Yesterday, the Idaho legislature passed Senate Bill 1134 (S1134), which would severely restrict the use of drones by law enforcement within the state. The bill is intended to protect privacy and bars police from using unmanned aircraft to conduct surveillance without a warrant — except in emergencies like hostage standoff.

Under the bill, anyone unlawfully targeted could press charges and would be entitled to $1,000 in damages. The House approved the measure 66-2 early Wednesday, and the Senate followed suit later on a 30-4 vote. The bill is now on its way to the governor’s desk.

The bill reads, in part:

Absent a warrant…no person, entity or state agency shall use an unmanned aircraft system to intentionally conduct surveillance of, gather evidence or collect information about, or photographically or electronically record specifically targeted persons or specifically targeted private property

While the bill only limits drone use by state and local government, it will have some serious impact on intended results being pushed by the federal government. At this stage in the ‘drone game,’ the feds are working hard behind the scenes to get states to operate the drones for them.

In fact, the primary engine behind the expansion of drone surveillance being carried out by states and local communities is the Federal government itself. Department of Homeland Security issues large grants to local governments so that those agencies can purchase drones. Those grants, in and of themselves, are an unconstitutional expansion of power.

The goal? Fund a network of drones around the country and put the operational burden on the states. Once the create a web over the whole country, DHS steps in with requests for ‘information sharing. Bills like these put a dent in this kind of long-term strategy. Without the states and local communities operating the drones today, it’s going to be nearly impossible for DHS plans to – take off.  And with the above restrictions, S1134 would play a big part in blocking these federal drone plans.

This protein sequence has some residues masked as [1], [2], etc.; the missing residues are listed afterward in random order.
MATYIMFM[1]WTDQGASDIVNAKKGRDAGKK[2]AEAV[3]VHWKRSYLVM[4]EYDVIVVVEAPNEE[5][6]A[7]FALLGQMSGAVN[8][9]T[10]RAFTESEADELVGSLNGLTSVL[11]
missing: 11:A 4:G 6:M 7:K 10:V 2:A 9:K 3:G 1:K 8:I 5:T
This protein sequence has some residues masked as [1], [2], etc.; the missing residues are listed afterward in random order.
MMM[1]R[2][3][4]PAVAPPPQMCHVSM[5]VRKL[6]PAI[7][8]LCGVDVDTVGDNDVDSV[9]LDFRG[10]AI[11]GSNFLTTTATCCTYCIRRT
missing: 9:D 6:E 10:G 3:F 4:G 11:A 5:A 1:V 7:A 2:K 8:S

However, the final passed version of the bill does include some exceptions:

except for emergency response for safety, search and rescue or controlled substance investigations

The Tenth Amendment Center considers it quite reasonable to authorize the use of technology for safety, search and rescue.  But, the additional exception for “controlled substance investigations” is not acceptable.  With this language, the bill is basically saying – “The police cannot spy on you, unless they’re doing so to investigate you for marijuana, or another drug.”

That’s going to create an opening wide enough that a truck can drive through it since a large percentage of law enforcement resources are dedicated to “controlled substance” investigations.  Authorizing this kind of search without a warrant is a violation of Article I, Section 17 of the Idaho Constitution:

The right of the people to be secure in their persons, houses, papers and effects against unreasonable searches and seizures shall not be violated; and no warrant shall issue without probable cause shown by affidavit, particularly describing the place to be searched and the person or thing to be seized.

The Idaho constitution (which closely resembles the 4th Amendment to the US Constitution) doesn’t have exceptions for “controlled substance” investigations, and warrants are still required no matter what kind of criminal investigation is being conducted.

If the bill does not become law, the status quo will remain:

1.  Law enforcement will continue the claim to use drones in controlled substance investigations without a warrant

2.  Law enforcement will continue the claim to use drones in all other investigations without a warrant

Because of this, the TAC still encourages the governor to sign S1134 because doing so eliminates item #2.  The People of Idaho, though, will need to be extremely vigilant and work to pass a bill removing item #1 in the near future.  Without that change, Idaho skies will still be covered by drones in the long run.


If you’re outside of Washington, please contact your own legislators regarding anti-drone legislation. If none has been introduced in your state, you can email them The Privacy Protection Act model legislation.

Track the status of drone nullification in states around the country HERE

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